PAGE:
Coca-Cola plastic packaging up by 8.8% in one year
Company needs to increase refillables to address its plastic pollution problem, says Oceana scientist
Press Release Date: November 4, 2022
Location: Washington, DC
Gillian Spolarich | email: email@example.com
Oceana analyzed data from the Global Commitment 2022 Progress Report released earlier this week by the Ellen MacArthur Foundation, and found the Coca-Cola Company increased its use of plastic packaging by nearly 9% or over 579 million pounds (263 thousand metric tons) from a reported 2.96 million metric tons in 2020 to 3.22 million metric tons in 2021. This increase coincides with findings from the report that the company failed to make any meaningful progress towards meeting its pledges to increase recycled content in its plastic packaging and decrease its use of virgin plastic packaging.
Oceana released the following statement from Dana Miller, Ph.D., Oceana Director of Strategic Initiatives:
“This new report makes it clear that Coca-Cola’s recycling pledges are not stopping the ever-growing tsunami of plastic that is overwhelming our oceans. How can the company use an additional 500 million pounds of plastic in one year and at the same time consider itself to be addressing its plastic problem? Bottles with recycled content will still be thrown away, sent to landfills, burned, or littered. Some of these bottles will end up in our oceans.
In 2022, an Oceana analysis found that leading soft drink companies’ recycled content pledges have little impact on reducing the flow of plastic into the world’s waterways and seas. This is because recycled content pledges do not change consumer behaviors or improve bottle collection rates.
The best way for Coca-Cola to address its plastic problem is to increase refillable bottles – which can be used up to 25 times (avoiding 24 single-use bottles) if made of plastic, and up to 50 times (avoiding 49 single-use bottles) if made of glass. Just a 10% increase in refillable bottles in all coastal countries could reduce marine plastic bottle pollution by 22%. If Coca-Cola is serious about reducing plastic pollution, it needs to stop promoting single-use, throwaway plastic bottles and instead deliver on its commitment to sell 25% of its drinks in refillable and reusable bottles and containers. Well-designed refillable bottle systems are, according to the company’s own bottlers, better for the climate and switching to reusable packaging is one of the most effective ways that Coca-Cola can reduce its carbon footprint, as the company itself acknowledged.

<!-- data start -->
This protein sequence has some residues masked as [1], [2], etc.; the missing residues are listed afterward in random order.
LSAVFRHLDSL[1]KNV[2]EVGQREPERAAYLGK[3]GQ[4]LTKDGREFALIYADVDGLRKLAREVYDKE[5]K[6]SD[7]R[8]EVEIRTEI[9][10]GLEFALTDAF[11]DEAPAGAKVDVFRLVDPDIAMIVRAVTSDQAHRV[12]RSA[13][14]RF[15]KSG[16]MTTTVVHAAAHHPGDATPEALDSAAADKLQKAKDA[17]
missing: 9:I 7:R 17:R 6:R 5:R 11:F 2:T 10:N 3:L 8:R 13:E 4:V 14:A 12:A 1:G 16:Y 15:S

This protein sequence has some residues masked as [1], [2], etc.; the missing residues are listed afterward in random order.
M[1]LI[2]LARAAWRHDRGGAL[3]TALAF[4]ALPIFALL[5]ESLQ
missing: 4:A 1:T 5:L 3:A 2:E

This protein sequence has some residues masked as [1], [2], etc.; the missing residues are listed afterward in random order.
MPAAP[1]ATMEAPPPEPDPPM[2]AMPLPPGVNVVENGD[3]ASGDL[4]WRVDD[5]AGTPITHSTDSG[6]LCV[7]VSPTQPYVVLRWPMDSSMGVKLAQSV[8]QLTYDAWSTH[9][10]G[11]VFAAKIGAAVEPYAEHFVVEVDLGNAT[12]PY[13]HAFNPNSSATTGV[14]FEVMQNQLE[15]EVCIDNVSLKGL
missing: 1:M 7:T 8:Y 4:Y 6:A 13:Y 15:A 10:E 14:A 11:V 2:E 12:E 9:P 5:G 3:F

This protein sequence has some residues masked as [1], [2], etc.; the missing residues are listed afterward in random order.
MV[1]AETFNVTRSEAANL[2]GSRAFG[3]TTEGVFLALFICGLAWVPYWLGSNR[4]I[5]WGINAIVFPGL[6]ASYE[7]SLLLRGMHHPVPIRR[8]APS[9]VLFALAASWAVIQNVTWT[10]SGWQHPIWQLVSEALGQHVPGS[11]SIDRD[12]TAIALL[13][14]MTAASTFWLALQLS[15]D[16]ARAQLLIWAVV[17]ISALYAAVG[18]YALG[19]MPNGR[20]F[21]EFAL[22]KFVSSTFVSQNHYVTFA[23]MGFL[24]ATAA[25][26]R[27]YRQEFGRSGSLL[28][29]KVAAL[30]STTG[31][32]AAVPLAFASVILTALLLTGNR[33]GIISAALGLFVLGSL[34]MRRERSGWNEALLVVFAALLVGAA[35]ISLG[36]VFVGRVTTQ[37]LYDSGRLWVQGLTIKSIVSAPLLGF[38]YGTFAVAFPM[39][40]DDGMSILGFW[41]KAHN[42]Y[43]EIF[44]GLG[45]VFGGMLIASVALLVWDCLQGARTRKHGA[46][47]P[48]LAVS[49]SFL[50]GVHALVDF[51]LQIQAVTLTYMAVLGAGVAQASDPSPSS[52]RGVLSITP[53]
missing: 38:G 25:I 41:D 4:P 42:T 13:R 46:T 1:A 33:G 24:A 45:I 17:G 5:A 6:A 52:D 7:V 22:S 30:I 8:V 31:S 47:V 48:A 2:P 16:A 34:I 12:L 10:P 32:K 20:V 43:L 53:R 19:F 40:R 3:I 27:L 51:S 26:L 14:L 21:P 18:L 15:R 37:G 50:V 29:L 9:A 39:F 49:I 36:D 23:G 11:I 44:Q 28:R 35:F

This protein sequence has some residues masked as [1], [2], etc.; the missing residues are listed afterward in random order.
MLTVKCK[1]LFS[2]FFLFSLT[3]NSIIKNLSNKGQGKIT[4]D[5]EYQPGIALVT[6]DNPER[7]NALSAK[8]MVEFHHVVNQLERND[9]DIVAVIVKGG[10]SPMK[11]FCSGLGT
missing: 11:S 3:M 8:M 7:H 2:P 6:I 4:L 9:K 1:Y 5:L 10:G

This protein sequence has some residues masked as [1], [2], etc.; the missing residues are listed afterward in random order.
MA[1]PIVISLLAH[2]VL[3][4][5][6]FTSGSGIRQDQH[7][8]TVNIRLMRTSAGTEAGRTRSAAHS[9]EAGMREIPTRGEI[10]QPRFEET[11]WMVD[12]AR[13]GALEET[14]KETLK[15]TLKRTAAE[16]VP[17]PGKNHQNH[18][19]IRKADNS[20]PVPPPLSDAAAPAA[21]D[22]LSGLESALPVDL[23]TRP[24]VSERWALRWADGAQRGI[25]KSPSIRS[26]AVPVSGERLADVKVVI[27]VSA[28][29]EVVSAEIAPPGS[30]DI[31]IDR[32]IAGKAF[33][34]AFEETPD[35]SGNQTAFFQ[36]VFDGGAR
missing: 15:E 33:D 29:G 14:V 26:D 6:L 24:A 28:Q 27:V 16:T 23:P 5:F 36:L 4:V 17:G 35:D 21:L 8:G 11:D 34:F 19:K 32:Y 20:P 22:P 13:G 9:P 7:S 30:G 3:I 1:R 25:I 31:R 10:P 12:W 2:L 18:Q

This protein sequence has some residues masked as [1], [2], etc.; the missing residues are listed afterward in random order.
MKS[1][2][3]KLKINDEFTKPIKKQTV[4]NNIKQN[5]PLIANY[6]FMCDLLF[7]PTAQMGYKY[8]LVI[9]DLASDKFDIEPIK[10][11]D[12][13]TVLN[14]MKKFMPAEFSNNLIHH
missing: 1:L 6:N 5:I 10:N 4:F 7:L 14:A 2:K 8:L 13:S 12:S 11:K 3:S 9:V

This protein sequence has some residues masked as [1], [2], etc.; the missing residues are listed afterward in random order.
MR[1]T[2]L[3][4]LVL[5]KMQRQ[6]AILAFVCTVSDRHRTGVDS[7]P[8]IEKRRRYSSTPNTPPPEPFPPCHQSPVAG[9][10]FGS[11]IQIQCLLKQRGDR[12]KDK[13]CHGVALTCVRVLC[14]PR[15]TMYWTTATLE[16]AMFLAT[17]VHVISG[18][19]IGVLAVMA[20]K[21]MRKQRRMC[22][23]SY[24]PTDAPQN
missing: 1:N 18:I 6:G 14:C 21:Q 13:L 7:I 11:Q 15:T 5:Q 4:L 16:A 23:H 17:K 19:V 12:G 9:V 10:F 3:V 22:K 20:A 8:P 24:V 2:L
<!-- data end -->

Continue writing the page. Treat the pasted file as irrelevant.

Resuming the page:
Unfortunately, most of Coca-Cola’s largest bottlers — which actually determine the packaging in which the company’s beverages are sold — have made no public commitments to meaningfully increase refillable sales. The only large bottler to do so is Coca-Cola Andina, one of the biggest beverage distributors in Latin America. Coca-Cola needs the largest bottlers in the world to make meaningful and serious commitments to increase the share of refillables: companies like Coca-Cola FEMSA, Coca-Cola Europacific Partners, Arca Continental, and Coca-Cola Swire. Coca-Cola and its bottlers need to aggressively market the environmental benefits of refillables to consumers – something they have yet to do.
It’s clear from these numbers that Coca-Cola needs to dramatically reduce its plastic footprint. The company and its partners need to step up and make their pledge to increase refillables a reality. By doing so, Coca-Cola can prevent billions of bottles from entering our oceans.”
Oceana is the largest international advocacy organization dedicated solely to ocean conservation. Oceana is rebuilding abundant and biodiverse oceans by winning science-based policies in countries that control over one-quarter of the world’s wild fish catch. With more than 225 victories that stop overfishing, habitat destruction, pollution, and the killing of threatened species like turtles and sharks, Oceana’s campaigns are delivering results. A restored ocean means that 1 billion people can enjoy a healthy seafood meal, every day, forever. Together, we can save the oceans and help feed the world. Visit oceana.org to learn more.